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Off Broadway

[PORTO]: A Fresh Take on the Typical Rom-Com

[PORTO]: A Fresh Take on the Typical Rom-Com

WP Theater and The Bushwick Starr in association with New Georges present [PORTO] by Kate Benson. Following the structure of a romantic comedy, Kate Benson delivers a typical narrative with jaded characters in this dry, self-aware play. Director Lee Sunday Evans takes care with the ironic tone by telling the story with unique pictures.

Porto (Julia Sirna-Frest) hangs out at her usual “boushy” bar with the typical bar flies. Her attractive and won’t-eat-enough friend, Dry Sac (Leah Karpel), complains drunkenly about things that are hard to care about unless they happen to you. The moody and silent type, Doug the Bartender (Noel Joseph Allain) has an edgy rapport with all the regulars. Raphael the Waiter (Ugo Chukwu) is friendly and warm, and in search of an intelligent and witty woman. Hennepin (Jorge Cordova) is an average sort of guy, who has a lot in common with Porto. As they move through the “we met at a bar and I didn’t think I liked him/her much at first” storyline, the characters are at the mercy of the omniscient narrator (Kate Benson), who also plays the role of argumentative inner voice.

Noel Joseph Allain, Julia Sirna-Frest, and Leah Karpel in [PORTO] – Photo by Maria Baranova

The play asks the question, “If you know how it’s made, would you still eat it?” This question is encapsulated in the metaphor of sausage and the meat industry, but it is applied to romantic relationships. We know all the cruelty and pain that goes into making sausage (and other meats) – that doesn’t make us want to eat it less – just as we know the emotional risks that are involved in pursuing and creating romantic relationships, but that doesn’t make us want them less.

Kate Benson brilliantly crafts this theme into a story about a woman who desires romance, but who has also come to terms with being alone. There are several poignant moments that call out the ridiculous and occasionally contradictory things women are advised to do when seeking a heterosexual relationship. This manifests in the Dumb Bunny Chorus and cameos of Gloria Steinem and Simone De Beauvior – which, because they are performed in drag, adds an extra element of satire and irony.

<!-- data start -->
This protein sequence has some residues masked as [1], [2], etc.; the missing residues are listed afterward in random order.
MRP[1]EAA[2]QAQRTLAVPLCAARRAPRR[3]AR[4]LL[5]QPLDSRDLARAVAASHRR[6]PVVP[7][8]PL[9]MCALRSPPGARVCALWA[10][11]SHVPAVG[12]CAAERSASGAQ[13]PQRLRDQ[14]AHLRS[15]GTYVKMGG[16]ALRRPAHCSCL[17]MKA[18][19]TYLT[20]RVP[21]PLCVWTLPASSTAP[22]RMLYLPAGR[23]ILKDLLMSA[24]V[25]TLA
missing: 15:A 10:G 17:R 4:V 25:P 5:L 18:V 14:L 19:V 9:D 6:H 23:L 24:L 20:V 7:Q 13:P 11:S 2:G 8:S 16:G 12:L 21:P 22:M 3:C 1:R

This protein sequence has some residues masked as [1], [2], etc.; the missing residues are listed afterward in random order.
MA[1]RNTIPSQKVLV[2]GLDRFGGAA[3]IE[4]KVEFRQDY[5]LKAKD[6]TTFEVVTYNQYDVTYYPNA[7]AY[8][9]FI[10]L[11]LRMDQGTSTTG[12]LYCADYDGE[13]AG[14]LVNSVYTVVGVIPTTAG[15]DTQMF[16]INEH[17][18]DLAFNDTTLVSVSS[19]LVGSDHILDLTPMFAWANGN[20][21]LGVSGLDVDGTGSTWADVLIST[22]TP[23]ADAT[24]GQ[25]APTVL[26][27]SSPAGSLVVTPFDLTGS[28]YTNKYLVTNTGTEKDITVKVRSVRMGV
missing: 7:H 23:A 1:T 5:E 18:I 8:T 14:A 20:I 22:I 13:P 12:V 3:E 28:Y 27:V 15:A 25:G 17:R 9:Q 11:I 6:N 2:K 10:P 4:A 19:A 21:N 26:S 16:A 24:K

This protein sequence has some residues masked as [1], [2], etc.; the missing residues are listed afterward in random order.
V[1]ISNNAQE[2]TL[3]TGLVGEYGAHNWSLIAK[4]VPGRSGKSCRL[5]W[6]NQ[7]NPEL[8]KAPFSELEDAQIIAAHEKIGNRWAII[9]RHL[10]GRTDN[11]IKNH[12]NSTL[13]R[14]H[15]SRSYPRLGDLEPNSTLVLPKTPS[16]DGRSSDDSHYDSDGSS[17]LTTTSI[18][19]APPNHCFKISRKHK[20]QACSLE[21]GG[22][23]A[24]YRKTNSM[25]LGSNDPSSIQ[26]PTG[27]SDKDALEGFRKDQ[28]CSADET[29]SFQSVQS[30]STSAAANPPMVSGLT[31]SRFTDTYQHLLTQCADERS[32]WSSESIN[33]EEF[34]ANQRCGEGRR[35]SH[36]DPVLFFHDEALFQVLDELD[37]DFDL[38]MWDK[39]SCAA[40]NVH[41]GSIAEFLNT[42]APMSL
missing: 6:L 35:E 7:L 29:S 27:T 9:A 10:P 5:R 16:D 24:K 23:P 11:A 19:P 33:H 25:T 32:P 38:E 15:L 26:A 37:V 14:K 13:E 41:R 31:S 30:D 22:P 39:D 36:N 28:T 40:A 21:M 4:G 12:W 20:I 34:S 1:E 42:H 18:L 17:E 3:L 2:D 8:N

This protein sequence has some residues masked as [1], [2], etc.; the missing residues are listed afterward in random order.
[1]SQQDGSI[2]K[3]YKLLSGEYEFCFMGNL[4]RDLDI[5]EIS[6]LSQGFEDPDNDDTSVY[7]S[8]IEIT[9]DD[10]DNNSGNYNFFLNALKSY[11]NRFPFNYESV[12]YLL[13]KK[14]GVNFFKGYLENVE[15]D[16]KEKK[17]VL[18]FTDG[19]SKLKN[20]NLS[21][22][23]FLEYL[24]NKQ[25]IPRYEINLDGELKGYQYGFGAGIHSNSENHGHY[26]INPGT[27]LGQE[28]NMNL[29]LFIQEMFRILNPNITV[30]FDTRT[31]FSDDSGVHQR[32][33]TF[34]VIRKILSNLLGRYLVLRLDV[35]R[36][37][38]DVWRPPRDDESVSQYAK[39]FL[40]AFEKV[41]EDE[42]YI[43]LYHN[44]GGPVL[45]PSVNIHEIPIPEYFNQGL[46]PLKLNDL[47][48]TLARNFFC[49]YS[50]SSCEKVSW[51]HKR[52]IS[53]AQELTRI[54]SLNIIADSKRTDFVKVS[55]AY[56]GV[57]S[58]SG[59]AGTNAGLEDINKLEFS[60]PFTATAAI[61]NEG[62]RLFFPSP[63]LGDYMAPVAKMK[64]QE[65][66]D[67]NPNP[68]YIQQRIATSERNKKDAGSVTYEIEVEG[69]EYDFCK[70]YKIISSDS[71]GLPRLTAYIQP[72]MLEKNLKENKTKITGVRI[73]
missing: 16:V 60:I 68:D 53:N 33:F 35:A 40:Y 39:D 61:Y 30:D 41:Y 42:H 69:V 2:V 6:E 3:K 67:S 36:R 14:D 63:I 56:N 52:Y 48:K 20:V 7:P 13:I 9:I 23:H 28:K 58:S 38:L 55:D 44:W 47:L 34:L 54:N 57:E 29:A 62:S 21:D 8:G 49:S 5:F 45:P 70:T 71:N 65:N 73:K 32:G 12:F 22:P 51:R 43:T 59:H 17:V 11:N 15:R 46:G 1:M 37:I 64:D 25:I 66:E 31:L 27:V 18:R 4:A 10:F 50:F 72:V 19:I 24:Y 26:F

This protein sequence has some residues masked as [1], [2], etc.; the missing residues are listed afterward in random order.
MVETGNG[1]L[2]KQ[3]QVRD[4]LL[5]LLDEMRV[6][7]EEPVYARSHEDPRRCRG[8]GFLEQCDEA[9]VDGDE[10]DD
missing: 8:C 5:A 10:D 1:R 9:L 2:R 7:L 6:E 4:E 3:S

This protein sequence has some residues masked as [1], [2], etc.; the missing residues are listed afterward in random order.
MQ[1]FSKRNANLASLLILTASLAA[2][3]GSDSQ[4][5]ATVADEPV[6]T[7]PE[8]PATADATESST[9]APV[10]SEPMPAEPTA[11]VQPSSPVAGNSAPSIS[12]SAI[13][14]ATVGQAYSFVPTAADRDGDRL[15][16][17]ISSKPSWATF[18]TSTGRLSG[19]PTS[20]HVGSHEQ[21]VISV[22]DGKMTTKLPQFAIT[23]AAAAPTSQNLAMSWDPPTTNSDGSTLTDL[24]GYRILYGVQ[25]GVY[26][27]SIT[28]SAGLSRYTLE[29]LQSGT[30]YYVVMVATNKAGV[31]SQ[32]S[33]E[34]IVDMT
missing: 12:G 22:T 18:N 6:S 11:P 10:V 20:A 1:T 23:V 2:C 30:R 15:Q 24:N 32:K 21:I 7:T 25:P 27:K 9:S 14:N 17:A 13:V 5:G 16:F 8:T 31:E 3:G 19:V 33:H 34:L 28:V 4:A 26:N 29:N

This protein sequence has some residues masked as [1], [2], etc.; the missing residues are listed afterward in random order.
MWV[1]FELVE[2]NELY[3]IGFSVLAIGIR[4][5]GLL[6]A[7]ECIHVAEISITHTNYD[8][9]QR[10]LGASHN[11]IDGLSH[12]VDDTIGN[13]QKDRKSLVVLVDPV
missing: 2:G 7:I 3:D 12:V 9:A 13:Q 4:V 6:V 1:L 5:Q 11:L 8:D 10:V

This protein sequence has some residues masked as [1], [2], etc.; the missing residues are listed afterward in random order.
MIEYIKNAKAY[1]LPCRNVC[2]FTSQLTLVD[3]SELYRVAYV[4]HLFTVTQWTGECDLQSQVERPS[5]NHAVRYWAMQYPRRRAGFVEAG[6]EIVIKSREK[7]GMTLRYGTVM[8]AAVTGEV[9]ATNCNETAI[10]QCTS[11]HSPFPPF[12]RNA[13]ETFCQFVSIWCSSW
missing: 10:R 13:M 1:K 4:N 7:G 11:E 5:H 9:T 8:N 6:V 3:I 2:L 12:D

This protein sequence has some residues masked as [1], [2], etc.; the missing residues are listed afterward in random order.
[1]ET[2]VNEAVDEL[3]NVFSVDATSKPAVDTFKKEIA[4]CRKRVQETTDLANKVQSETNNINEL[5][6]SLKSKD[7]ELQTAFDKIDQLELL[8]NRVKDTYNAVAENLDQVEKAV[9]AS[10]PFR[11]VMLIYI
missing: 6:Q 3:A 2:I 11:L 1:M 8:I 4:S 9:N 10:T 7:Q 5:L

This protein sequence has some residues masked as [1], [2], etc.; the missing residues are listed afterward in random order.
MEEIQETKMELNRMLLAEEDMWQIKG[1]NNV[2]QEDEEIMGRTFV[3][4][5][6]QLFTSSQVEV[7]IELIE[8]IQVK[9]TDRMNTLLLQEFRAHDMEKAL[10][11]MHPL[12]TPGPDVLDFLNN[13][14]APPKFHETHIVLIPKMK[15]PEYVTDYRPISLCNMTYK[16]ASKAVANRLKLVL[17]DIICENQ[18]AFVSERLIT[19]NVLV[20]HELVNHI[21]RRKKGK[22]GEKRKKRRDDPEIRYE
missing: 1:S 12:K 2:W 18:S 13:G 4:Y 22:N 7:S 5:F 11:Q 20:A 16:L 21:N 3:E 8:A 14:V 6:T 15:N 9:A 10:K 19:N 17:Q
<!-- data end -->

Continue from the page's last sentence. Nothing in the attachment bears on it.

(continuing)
Julia Sirna-Frest and Jorge Cordova in [PORTO] – Photo by Maria Baranova

Kate Marvin’s preshow music is delightful! The diverse selection feels like a “boushy” Brooklyn bar in a neighborhood on the verge of gentrification. The scenic design by Kristen Robinson offers a fresh perspective of two common play settings – the bar and the apartment. Amith Chandrashaker’s lighting design is simple and elegant. Together the elements of design capture and create the gentle yet sharp mood and tone of the work.

As the omniscient narrator, Kate Benson’s voice is delicious. The bodiless voice in the dark is appealing and satisfying; her word choice is juicy and the auditory effect of those words moves the story along like poetry. Her narration often embodies the thoughts and musings manifested by everyday fatigue as weary feet carry one home.

Ugo Chukwu and Julia Sirna-Frest in [PORTO]  Photo by Maria Baranova

The actors are fun to watch. Noel Joseph Allain and Ugo Chukwu are particularly good at maintaining cool faces, capturing both the aloof, informed hipster and the warm romantic. They are at their best when they play Gloria and Simone. While I don’t love the fact that two men are telling a woman how to be a feminist, the scene feels in tune with the mood of the piece, and it also the opposite of the scene with the Dumb Bunny Chorus. As a twisted stock best friend, Leah Karpel is comically devious and Jorge Cordova makes Hennepin socially awkward but accessible. Julia Sirna-Frest’s compassionate portrayal of a strong woman – the fearful, insecure woman that every woman is, has been or will be – resonates with the complex image of femaleness in the present social moment.

[PORTO] is entertaining and engaging on social, emotional and intellectual levels. Watching actors move on stage, responding and reacting to a bodiless voice that is sometimes gentle, mostly longwinded and decidedly pointed is gratifying. It is especially satisfying when a play enthusiastically advocates, “Just go for it!”

[PORTO], WP Theater with The Bushwick Starr, 2162 Broadway at 76th St. Closes February 25th.

Tickets here!

Off Broadway

Virginia Jimenez is a writer, dancer and teaching artist in New York City. She teaches for various companies focusing on dancing for musical theatre, ballroom dancing, theatrical skills and story building. Bringing arts education to students in NYC is incredibly rewarding for her because she is passionate about arts integration and using the arts to facilitate an emotional education. As a writer, Virginia believes in the power of words and stories to challenge and encourage audiences to seek growth and modes of expression. She likes tequila and ice cream - though not necessarily together.

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